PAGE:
Chapter 6: Fixed-Income Securities: Characteristics and Valuation Flashcards Preview

Finance > Chapter 6: Fixed-Income Securities: Characteristics and Valuation > Flashcards

Flashcards in Chapter 6: Fixed-Income Securities: Characteristics and Valuation Deck (32):
1

Contract between issuer and lenders

Indenture

2

A bond that doesn’t pay interest, but is traded at a deep discount, rendering profit at maturity

Zero-Coupon Bond

3

Bonds issued by a national government in a foreign currency, in order to finance the issuing country's growth

Sovereign Debt

4

Issued by the federal government

US Treasuries

5

Treasury Bills, Notes, or Bonds

Mature within one year; zero coupon

Bills

6

Treasury Bills, Notes, or Bonds

Mature in 1-10 years, coupon bonds

Notes

7

Treasury Bills, Notes, or Bonds

Maturities greater than 10 years, coupon

Bonds

8

What is TIPS

Treasury Inflation Protected Securities

-treasury security that is indexed to inflation in order to protect investors from the negative effects of inflation.
-Low Risk
-backed by the U.S. government and since their par value rises with inflation
-Purchasing power, in essence, stays the same

9

Purchasing power

The value of a currency expressed in terms of the amount of goods or services that one unit of money can buy.

Purchasing power is important because, all else being equal, inflation decreases the amount of goods or services you'd be able to purchase.

10

percentage of par value paid as interest annually

What is the Coupon rate

11

What is the lowest investment grade

Baa (medium grade)

12

Exchange or Over the Counter Market (OTC)

There is an exchange rate between the buyer and the seller
For example: NYSE in between the buyer and seller
Helps reduce counterparty risks
There is a standardization
Very transparent, very public

Exchange

13

Exchange or Over the Counter Market (OTC)

Reliant on contracts
Private – There is no “middle man” – Buyer and seller interact directly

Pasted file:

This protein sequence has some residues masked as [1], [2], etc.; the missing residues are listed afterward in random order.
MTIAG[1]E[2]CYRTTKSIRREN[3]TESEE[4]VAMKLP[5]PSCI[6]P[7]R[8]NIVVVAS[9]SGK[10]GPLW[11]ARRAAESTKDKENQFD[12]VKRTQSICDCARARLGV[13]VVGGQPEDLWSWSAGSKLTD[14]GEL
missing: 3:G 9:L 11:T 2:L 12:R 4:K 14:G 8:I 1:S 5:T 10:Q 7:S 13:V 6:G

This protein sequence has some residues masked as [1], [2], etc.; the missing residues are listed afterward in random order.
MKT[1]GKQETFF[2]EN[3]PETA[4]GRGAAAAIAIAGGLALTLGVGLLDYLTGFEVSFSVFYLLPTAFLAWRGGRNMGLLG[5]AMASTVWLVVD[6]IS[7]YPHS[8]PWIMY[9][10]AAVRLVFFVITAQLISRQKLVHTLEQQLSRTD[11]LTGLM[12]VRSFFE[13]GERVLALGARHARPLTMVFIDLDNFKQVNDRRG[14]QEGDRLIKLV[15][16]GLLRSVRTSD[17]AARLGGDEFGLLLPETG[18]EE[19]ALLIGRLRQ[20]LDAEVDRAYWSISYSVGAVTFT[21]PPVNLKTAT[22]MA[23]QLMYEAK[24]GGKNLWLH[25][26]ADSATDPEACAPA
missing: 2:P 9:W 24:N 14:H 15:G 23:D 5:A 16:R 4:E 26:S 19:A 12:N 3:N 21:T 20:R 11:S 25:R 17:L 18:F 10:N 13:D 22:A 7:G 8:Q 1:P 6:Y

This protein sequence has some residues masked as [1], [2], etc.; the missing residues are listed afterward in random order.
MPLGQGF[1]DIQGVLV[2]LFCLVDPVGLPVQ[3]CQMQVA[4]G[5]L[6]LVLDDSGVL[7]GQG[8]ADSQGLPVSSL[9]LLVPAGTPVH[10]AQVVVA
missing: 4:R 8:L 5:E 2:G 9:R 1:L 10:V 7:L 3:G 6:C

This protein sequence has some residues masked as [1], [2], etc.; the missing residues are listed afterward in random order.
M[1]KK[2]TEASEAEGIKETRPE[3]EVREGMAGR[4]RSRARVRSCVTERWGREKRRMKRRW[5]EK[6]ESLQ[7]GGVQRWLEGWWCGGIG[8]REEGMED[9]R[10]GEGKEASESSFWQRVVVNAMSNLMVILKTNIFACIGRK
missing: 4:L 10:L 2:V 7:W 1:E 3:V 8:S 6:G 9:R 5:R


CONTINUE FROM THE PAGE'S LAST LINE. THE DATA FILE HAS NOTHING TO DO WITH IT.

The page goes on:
Higher counterparty risks

Over the Counter Market (OTC)

14

DukeEn 6.375 19 6.8 40 93¾ –1/4

[Company] [Stated Coupon Rate (%)] [Year of Maturity] [Yield to Maturity (%)]
[Amount Traded (In Thousands)] [Closing Price (% of Par)] [Change in Price (% of Par)]

15

When coupon is less than yield to maturity, bond is selling at a _______

Discount

16

When coupon is greater than yield to maturity, bond is selling at a _______

Premium

17

When is coupon equal to yield?

When selling at par

18

Rate in order of highest required rate of return to lowest

a. Short-Term Gov Debt (Treasuy Bills)
b. Low- quality Corporate Bond
c. Common Stock
d. Long term Government Debt
e. High Quality Corporate Debt
f. High Quality Preferred Stock

c. b. f. e. d. a.

19

required rate of return

the interest rate that a bond issuer must offer in order to get investors interested.

Required returns are predominantly set by market forces, and is determined by the price at which issuers and investors agree.

20

Equation to Valuate a bond

P_o = I(PVIFA) + M(PVIF)

Where P= price of bond
I = coupon interest payment
M = principal payment
k_d = required rate of return (i)

21

the interest rate that a bond issuer must offer in order to get investors interested.

________ are predominantly set by market forces, and is determined by the price at which issuers and investors agree.

required rate of return

22

The discount rate that equates the PV of a bond's cash flows with it's price

YTM

23

What kind of stock is this:

-No voting rights
-Dividends are fixed
-Offers firm a little more flexibility than fixed income. Even though the firm is required to pay the dividend, they can delay payment for --___ and common stock holders. Once they are doing alright again, they must pay the _____ holders before the common stock
-Dividends are not tax deductible
- Intermediate position between common stock and L-T debt

preferred stock

24

is the process that links risk and return to determine the worth of an asset

Valuation

There are three key inputs to the valuation process:
1. Cash flows (returns)
2. Timing
3. A measure of risk, which determines the required return

25

ROE for fixed-income

Yield

26

Valuation of a Bond equation

P_o = I (PVIFA) + M (PVIF)

Where:
P= price of bond
I = coupon interest payment
M = principal payment
k_d = required rate of return (i)

27

Advantages and Disadvantages of Long-Term Debt Financing

Advantages:
Low cost
Leverage increases EPS
Owners maintain control

Disadvantages:
Increased financial risk
Restrictions by lenders

28

Preferred stock advantages and disadvantages

Advantages
Don’t have to pay interest (or dividends)

Disadvantages
Not tax deductible (interest expense is)

29

Restrictions on issuer (like a contract)

Covenants

30

Represents bondholders

Trustee

31

Where “in line” does a bond stand? (order of payment)

Priority

32

A financial instrument that represents: an ownership position in a publicly-traded corporation (stock), a creditor relationship with governmental body or a corporation (bond), or rights to ownership as represented by an option.

Security